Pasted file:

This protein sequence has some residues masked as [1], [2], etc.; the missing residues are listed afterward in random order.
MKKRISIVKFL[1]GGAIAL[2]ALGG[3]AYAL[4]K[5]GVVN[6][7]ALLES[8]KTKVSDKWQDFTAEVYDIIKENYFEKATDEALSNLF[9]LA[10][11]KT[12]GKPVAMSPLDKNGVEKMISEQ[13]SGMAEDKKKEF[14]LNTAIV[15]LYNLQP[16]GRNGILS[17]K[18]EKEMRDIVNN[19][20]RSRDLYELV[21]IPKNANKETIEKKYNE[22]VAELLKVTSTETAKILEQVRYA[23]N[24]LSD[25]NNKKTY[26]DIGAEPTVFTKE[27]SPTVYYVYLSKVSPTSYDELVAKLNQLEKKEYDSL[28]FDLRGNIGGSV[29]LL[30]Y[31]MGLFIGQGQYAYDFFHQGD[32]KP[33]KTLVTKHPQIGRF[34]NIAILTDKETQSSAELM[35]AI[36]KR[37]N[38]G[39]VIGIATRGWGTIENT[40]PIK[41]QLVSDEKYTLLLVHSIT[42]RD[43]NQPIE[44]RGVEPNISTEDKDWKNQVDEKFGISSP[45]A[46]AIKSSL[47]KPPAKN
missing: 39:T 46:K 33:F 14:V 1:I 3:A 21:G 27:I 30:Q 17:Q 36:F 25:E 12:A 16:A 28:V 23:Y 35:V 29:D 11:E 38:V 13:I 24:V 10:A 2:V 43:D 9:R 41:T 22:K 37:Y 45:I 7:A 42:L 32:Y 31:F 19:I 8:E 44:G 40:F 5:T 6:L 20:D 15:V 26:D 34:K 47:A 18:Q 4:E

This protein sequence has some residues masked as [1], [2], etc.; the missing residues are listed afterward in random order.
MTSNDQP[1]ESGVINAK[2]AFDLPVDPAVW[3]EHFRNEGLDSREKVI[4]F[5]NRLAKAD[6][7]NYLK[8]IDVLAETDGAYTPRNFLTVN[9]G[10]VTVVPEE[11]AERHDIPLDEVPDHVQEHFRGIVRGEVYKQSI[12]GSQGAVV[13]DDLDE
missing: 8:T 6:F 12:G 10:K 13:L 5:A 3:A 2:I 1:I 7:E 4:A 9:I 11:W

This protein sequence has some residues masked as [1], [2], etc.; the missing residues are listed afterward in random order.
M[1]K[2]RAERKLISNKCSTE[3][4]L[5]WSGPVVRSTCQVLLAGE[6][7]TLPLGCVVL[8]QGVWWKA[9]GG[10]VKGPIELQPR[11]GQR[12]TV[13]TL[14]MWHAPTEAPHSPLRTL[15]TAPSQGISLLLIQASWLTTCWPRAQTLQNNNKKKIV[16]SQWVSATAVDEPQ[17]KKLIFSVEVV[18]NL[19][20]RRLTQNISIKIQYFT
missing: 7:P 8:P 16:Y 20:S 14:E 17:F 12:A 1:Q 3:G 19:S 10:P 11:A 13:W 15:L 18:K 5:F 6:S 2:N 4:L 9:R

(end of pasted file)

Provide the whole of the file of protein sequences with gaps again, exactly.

This protein sequence has some residues masked as [1], [2], etc.; the missing residues are listed afterward in random order.
MKKRISIVKFL[1]GGAIAL[2]ALGG[3]AYAL[4]K[5]GVVN[6][7]ALLES[8]KTKVSDKWQDFTAEVYDIIKENYFEKATDEALSNLF[9]LA[10][11]KT[12]GKPVAMSPLDKNGVEKMISEQ[13]SGMAEDKKKEF[14]LNTAIV[15]LYNLQP[16]GRNGILS[17]K[18]EKEMRDIVNN[19][20]RSRDLYELV[21]IPKNANKETIEKKYNE[22]VAELLKVTSTETAKILEQVRYA[23]N[24]LSD[25]NNKKTY[26]DIGAEPTVFTKE[27]SPTVYYVYLSKVSPTSYDELVAKLNQLEKKEYDSL[28]FDLRGNIGGSV[29]LL[30]Y[31]MGLFIGQGQYAYDFFHQGD[32]KP[33]KTLVTKHPQIGRF[34]NIAILTDKETQSSAELM[35]AI[36]KR[37]N[38]G[39]VIGIATRGWGTIENT[40]PIK[41]QLVSDEKYTLLLVHSIT[42]RD[43]NQPIE[44]RGVEPNISTEDKDWKNQVDEKFGISSP[45]A[46]AIKSSL[47]KPPAKN
missing: 39:T 46:K 33:F 14:V 1:I 3:A 21:G 27:I 30:Q 17:Q 36:F 25:E 12:A 16:A 28:V 23:Y 35:V 29:D 11:E 38:V 13:I 24:V 10:A 2:V 43:D 9:R 41:T 22:K 37:Y 45:I 7:A 42:L 32:Y 31:F 19:I 8:E 44:G 40:F 5:T 6:L 20:D 15:V 26:D 34:K 47:A 18:Q 4:E

This protein sequence has some residues masked as [1], [2], etc.; the missing residues are listed afterward in random order.
MTSNDQP[1]ESGVINAK[2]AFDLPVDPAVW[3]EHFRNEGLDSREKVI[4]F[5]NRLAKAD[6][7]NYLK[8]IDVLAETDGAYTPRNFLTVN[9]G[10]VTVVPEE[11]AERHDIPLDEVPDHVQEHFRGIVRGEVYKQSI[12]GSQGAVV[13]DDLDE
missing: 8:T 6:F 12:G 10:K 13:L 5:A 3:A 2:I 1:I 7:E 4:A 9:I 11:W

This protein sequence has some residues masked as [1], [2], etc.; the missing residues are listed afterward in random order.
M[1]K[2]RAERKLISNKCSTE[3][4]L[5]WSGPVVRSTCQVLLAGE[6][7]TLPLGCVVL[8]QGVWWKA[9]GG[10]VKGPIELQPR[11]GQR[12]TV[13]TL[14]MWHAPTEAPHSPLRTL[15]TAPSQGISLLLIQASWLTTCWPRAQTLQNNNKKKIV[16]SQWVSATAVDEPQ[17]KKLIFSVEVV[18]NL[19][20]RRLTQNISIKIQYFT
missing: 7:P 8:P 16:Y 20:S 14:E 17:F 12:A 1:Q 3:G 19:S 10:P 11:A 13:W 15:L 18:K 5:F 6:S 2:N 4:L 9:R